As I’m going through inspecting rooms I come to the garage. I’m sure it only used to hold three cars, but the darkened empty space appears to have at least four spaces. Little bits of random ephemera can be found across seemingly every surface; I wonder what else changed. Near the water heater I find a funnel attached to a tube. It’s attached to a small device making a high-pitched noise — I guess it must be for controlling roaches. (I’ve never lived in a place that had roaches, that I know of.)

Outside, the air is clear and oppressive. Although I grew up around here, I sense that I’ll need a period of adjustment where I can get used to these environs again. Everything has changed and grown different than what it was, but I still remember how it used to be. Myself, too — my adult senses perceive the world differently than I once did. I know I have to get to work soon. At high noon, I feel like an alien on a strange planet.

An isolated snippet, perhaps from a separate dream: soft plush shelving at the base of a stairway in a little room at the bottom of the stairwell. In it are kept pet rodents, or perhaps more likely material for their keeping. All stacked within. Very reminiscent of a weird meme I saw recently, of plush shelving.

Departing much later, I locate a three-piece visor — curved plastic semi-circles joined together at the temples. It takes some adjusting but I figure out how to wear it below my chin and above the crown of my head, with a light-up box close over my eyes. This obscures them like some cyborg ninja from a video game, one I can’t place correctly.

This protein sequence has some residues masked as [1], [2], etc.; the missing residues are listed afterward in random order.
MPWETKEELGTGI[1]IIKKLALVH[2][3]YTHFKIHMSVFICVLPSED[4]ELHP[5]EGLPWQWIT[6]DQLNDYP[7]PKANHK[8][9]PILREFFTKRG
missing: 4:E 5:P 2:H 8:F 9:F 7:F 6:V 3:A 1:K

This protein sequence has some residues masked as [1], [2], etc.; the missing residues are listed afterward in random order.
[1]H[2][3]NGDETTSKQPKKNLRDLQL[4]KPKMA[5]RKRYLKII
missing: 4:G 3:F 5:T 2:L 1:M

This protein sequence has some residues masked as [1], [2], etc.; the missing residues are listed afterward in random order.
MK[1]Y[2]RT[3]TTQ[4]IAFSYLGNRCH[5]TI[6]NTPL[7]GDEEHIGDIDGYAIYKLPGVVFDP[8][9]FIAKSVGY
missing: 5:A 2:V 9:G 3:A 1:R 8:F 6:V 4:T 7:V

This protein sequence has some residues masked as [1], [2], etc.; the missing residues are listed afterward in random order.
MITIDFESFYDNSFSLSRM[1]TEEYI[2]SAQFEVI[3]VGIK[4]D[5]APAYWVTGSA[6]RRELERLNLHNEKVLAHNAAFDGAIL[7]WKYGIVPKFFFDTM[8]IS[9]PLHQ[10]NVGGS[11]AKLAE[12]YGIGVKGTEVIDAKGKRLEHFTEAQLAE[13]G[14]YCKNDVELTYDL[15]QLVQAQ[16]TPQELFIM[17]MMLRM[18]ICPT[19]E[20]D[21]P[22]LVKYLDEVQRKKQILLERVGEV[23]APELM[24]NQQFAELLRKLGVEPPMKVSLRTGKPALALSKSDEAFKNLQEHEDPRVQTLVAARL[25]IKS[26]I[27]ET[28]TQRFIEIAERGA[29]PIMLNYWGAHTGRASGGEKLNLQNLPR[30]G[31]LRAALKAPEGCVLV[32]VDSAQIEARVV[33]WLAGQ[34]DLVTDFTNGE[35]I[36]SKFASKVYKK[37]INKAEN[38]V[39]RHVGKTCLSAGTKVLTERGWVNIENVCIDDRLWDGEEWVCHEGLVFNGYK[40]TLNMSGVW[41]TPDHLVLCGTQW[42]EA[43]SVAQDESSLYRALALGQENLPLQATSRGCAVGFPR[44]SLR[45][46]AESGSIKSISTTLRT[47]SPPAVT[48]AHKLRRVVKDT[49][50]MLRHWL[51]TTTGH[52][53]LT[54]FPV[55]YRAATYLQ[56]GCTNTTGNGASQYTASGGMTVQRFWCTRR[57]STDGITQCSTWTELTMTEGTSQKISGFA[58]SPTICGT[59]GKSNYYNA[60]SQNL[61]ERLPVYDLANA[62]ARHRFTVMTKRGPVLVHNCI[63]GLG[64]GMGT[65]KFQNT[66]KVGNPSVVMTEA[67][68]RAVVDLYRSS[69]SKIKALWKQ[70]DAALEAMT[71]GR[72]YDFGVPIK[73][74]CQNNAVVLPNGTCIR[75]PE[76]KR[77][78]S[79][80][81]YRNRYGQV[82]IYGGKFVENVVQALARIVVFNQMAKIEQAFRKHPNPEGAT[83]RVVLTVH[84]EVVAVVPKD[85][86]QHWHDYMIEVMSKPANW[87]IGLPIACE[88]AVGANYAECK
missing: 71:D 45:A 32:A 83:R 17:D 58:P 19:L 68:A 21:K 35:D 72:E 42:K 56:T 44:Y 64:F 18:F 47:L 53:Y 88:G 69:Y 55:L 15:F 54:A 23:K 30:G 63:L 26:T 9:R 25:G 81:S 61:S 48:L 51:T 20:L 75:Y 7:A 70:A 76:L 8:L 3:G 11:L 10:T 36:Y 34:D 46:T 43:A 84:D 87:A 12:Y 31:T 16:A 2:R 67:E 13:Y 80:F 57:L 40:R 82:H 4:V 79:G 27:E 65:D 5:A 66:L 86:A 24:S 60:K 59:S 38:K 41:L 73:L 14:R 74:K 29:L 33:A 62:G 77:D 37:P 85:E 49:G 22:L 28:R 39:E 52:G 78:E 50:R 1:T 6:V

A mysterious final sentence, left over from notes and not reviewed in time to make sense of it: “Discovering receipt inside book which proves it was the same guy.”

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Dream Journal

Flowerpot Micturator, Property Lines from Above

I get a sneaking suspicion, a strange feeling to check the backyard. I just catch someone who looks like the landlord’s soon peeing in a potted plant downstairs in the corner. Though I race down, whoever he is has gone into one of the disorganized downstairs storage rooms. Even though I have access to them, I’ve already lost the trail.


From a view high above what might be the English countryside, studying the distribution of settlement. Perceive the compounding of development, long stretches encompassing multiple human lifetimes. Switching to a view the property lines, I notice a spot where the markings are smaller and crowded together, a little lake in the middle distance. The architecture is a bit strange, fitting on to misshapen hexagonal plots, catering to the whims of the wealthy who could build at such location. A modernist concrete barn with few windows cited close to a low point near the lake.